The useState set Method Not Reflecting a Change Immediately

If you are facing the issue of the React useState not reflecting a change immediately and want to know why this happens and how to fix it, you are on the right page.

In this article, we will discuss the reason behind such behaviour of React’s useState method and how to fix that.

Why useState set Method Not Reflecting a Change Immediately?

The React state does not update immediately due to the current closure of the state variable, as it is still referring to an old value. To update the state, we need to refresh the state by re-rendering it. And when we re-render the component, a new closure is created that reflects state updates. 

React
const Counter = () =>{
  const [counter, setCounter] = useState(0);
  
  const count = () => {
    setCounter(counter + 1); //still getting the old value
    console.log(counter);
  }
  
  return(
    <div>
      <button onClick={count}>Add</button>
    </div>
  )
}

Here, we create a counter state variable and print it using console.log(counter), which refers value before the state update as the old closure still holds the old value.

The state updates when React re-renders components because a new closure is created with an updated state value. This cycle happens whenever the state updates.


Does the setState method updates state asynchronously?

Yes, the setState method updates the state asynchronously, so the state value will not be updated immediately. But this is not the reason behind the state not reflecting changes immediately.

In the example below, we waited 5 seconds after updating state, but we still got the old value. Because the state still belongs to the old closure.

React
const Counter = () => {
  const [count, setCount] = useState(0);
  const waitFiveSec = () => new Promise((res) => setTimeout(res, 5000));

  const incrementCount = async () => {
    setCount(count + 1);
    await waitFiveSec();
    console.log(`After 5 seconds: ${count}`);
  };

  return (
    <div>
      <button onClick={incrementCount}>Add</button>
    </div>
  );
};

How to reflect state changes immediately?

Using the useEffect Hook, we can update the state immediately when it changes.

The useEffect Hook is a powerful tool that allows you to control when and how your components render.

ℹī¸ The useEffect Hook executes after the setState method has finished processing and updating the state. So using the useEffect we can control our component state easily.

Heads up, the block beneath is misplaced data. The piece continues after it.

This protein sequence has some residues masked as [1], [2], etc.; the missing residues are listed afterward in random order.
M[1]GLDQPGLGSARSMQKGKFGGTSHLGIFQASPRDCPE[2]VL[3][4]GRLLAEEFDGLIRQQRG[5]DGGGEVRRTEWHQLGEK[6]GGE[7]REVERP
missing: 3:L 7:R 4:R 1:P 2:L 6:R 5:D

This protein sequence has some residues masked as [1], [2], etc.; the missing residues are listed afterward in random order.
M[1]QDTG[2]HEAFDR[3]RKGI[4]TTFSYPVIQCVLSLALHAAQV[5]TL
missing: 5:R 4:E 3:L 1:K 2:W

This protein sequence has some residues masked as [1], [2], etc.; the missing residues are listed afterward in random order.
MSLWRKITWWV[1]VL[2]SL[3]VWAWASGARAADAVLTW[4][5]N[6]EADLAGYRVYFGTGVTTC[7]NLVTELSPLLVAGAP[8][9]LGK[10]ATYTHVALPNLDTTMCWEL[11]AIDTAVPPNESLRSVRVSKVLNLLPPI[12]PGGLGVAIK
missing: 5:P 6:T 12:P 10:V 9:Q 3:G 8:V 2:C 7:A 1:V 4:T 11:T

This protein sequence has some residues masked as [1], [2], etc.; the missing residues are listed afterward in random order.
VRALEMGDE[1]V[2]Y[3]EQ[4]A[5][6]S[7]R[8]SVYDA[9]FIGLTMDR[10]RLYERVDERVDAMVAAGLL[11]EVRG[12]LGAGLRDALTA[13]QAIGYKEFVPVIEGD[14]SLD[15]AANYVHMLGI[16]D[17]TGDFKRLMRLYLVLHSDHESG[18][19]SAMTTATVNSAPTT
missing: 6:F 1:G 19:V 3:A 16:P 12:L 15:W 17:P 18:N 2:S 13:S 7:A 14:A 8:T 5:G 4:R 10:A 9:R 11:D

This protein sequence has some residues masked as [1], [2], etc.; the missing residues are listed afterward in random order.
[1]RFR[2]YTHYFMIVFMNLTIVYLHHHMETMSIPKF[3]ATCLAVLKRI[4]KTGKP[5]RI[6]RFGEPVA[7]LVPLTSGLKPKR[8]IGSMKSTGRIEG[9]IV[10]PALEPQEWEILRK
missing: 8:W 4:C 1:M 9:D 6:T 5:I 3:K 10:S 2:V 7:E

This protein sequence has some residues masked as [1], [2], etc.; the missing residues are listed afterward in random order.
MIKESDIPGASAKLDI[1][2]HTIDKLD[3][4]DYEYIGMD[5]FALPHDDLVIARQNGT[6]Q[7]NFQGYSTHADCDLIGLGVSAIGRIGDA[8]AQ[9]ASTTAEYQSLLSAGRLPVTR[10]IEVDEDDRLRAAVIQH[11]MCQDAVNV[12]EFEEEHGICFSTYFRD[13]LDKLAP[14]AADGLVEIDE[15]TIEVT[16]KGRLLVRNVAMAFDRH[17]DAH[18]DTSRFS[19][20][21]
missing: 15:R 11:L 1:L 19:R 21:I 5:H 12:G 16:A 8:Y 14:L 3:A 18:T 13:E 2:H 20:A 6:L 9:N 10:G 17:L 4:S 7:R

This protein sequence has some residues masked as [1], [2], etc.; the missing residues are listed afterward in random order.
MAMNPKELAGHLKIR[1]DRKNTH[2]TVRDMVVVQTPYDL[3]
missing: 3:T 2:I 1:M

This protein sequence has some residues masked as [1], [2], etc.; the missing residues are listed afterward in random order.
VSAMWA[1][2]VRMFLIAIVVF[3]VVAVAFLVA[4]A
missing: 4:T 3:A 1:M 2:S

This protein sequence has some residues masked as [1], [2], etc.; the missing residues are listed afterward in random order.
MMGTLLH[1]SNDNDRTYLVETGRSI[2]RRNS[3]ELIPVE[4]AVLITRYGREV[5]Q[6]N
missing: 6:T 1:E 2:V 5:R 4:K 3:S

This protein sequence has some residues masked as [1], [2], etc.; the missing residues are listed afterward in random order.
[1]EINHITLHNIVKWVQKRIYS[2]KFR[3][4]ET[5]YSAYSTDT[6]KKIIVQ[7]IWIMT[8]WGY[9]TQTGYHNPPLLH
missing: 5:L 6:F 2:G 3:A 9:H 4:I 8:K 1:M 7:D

It accepts two parameters a callback function as its first argument and an array of dependencies as its second argument.

Let’s see how we can use the useEffect hook.


How to use useEffect hook?

1. Pass a function as a first argument to the hook.

App.js
useEffect(() => {
  // callback function
}, []);

The function will be called whenever the props or state of the component changes. Inside the function, you can then add whatever custom functionality you need.

For example, if you want to fetch data from an API when the component mounts.

2. Pass the state variable as a dependency array as a second argument to call this hook on state update.

App.js
useEffect(() => {
  // callback function
}, [state]); // 👈 dependency array

For example, update the state when the user enters text in the textbox.

App.js
const Counter = () => {
  const [count, setCount] = useState(0);

  const incrementCount = async () => {
    setCount(count + 1);
  };
  
  useEffect(() => {
    console.log(count)
  }, [count])
  
  return (
    <div>
      <button onClick={incrementCount}>Add</button>
    </div>
  );
};

We passed the state variable age as a dependency to the useEffect, so it gets called whenever the age updates. And we get the latest state immediately.


Conclusion

By understanding the behavior of the setState method and using the useEffect Hook, we can ensure that the changes to the state are applied immediately.


Learn More:

Unlock your programming potential with Stack Thrive! Discover step-by-step tutorials, insightful tips, and expert advice that will sharpen your coding skills and broaden your knowledge.

Leave a Comment

Facebook Twitter WhatsApp